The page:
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adams, he knew when he died back in the speaker's suite that he had not done what god called him to do, in 1848. and we know and lincoln knew and said as much as steve mansfield, great book on lincoln's struggle with god, that those speeches on the house floor down the hall, they didn't end slavery, but they materially changed the attitude and affected that man med abe bra ham lincoln -- abraham lincoln, he would see that slavery ends. at the end of his argument he was afraid he did not prevail on behalf of africans who were taken captives by another african tribe, sold into slavery and taken to the african coast,
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t on a ship, put on a ship called the amistad. great movie. their position was, we aren't anybody's property. the spanish -- the africans took over the ship, landed accidentally in america. the spanish said these people are our property and this ship -- africans said we aren't anybody's property. that case was argued downstairs in the old supreme court chamber. adams knew if he didn't do an adequate job, the africans would leave in chains and he was scared to death that he would not have been up to the job and as a result there would be more suffering. we have his exact argument and he finished like this. this is after he has been president, he said little did i imagine that i should ever again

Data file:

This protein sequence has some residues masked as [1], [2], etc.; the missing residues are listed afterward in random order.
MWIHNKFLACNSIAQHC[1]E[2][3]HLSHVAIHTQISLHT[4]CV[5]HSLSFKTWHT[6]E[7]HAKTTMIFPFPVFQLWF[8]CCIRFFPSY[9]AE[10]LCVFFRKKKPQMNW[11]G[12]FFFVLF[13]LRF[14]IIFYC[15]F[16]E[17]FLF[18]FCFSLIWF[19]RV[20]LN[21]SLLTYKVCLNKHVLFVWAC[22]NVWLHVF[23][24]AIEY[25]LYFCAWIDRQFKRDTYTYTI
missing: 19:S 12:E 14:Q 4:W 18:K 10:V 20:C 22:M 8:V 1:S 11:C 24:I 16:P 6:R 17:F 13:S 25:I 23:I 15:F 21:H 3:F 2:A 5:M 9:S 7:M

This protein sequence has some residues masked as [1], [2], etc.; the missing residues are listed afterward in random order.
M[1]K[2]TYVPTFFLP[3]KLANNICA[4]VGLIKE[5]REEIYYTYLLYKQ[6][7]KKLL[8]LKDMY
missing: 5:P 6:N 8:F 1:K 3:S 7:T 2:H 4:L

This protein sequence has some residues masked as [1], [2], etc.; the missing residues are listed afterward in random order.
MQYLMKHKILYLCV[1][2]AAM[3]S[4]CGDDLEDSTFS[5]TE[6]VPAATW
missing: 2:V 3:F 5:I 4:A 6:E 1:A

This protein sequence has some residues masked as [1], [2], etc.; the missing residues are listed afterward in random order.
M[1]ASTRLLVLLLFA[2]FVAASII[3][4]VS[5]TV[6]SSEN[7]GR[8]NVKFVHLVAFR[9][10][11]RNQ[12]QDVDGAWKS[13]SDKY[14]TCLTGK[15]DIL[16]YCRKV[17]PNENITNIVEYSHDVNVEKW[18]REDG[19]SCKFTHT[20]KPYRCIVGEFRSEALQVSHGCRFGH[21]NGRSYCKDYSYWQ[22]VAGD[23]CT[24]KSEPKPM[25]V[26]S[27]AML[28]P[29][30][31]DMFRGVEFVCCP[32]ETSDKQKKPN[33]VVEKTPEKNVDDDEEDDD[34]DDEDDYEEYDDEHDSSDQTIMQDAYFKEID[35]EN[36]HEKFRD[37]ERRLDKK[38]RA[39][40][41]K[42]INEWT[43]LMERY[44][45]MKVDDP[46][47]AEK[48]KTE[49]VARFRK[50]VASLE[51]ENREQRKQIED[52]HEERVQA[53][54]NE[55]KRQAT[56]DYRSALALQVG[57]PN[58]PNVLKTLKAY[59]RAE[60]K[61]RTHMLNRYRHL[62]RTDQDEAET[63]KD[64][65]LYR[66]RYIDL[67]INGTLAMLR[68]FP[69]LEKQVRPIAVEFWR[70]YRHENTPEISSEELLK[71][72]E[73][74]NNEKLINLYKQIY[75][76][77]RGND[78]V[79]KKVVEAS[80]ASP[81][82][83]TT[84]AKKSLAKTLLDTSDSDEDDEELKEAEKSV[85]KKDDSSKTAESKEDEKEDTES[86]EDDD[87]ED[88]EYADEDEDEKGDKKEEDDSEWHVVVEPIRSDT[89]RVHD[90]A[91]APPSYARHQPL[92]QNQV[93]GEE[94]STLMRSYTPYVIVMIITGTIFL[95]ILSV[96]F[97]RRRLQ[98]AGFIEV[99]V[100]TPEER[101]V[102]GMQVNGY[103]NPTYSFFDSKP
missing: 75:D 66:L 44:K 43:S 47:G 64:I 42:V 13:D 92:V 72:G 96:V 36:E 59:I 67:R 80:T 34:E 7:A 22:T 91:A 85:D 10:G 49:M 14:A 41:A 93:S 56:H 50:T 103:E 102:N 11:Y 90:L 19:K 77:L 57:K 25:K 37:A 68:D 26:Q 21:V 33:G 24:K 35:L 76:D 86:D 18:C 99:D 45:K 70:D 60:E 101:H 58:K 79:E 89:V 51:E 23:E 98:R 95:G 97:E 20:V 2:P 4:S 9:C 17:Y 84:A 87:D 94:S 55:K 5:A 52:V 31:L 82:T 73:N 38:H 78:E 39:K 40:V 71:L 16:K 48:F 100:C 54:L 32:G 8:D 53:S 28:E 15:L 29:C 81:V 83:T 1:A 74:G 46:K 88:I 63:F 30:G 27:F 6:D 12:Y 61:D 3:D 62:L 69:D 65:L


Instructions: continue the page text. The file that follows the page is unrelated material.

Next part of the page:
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appearing in the capacity as an officer of this court. i appear again to plead the cause of justice. now, of life and liberty on behalf of many of my fellow men before the same court, which in a former age, i would have dressed in rights of property. i stand again. i trust for the last time before this same court. he goes on to say, i stand before the same court but not before the same judges nor aided by the same associates nor resisted by the same opponents as i cast my eyes, he stood looking at the judges, along those seats of honor in the public trust, they seek in vein for one of the most honorable person whose indulgence listened then to my voice. marshall, curbing, chase, washington, johnson, living ton, todd, where is that learned
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lawyer who is my associate counsel in the management of that cause. robert goodlow harper. where is that lumeary, the pride of america. luther martin, where is the excellent clerk of that day whose names have been inscribed on the shores of africa as a monument to the opponents of the slave trade. where is the marshal, where are the crires of the court, where are the judges of the court? arbiters of life and death -- e whom i mens this commence this argument. where have they gone? gone. gone. which in their generation they rendered to their country from the excellent characters which they sustained in life so far as i had the means of knowing, i finally trust they have gone to receive the awards of the blessedness on high and taking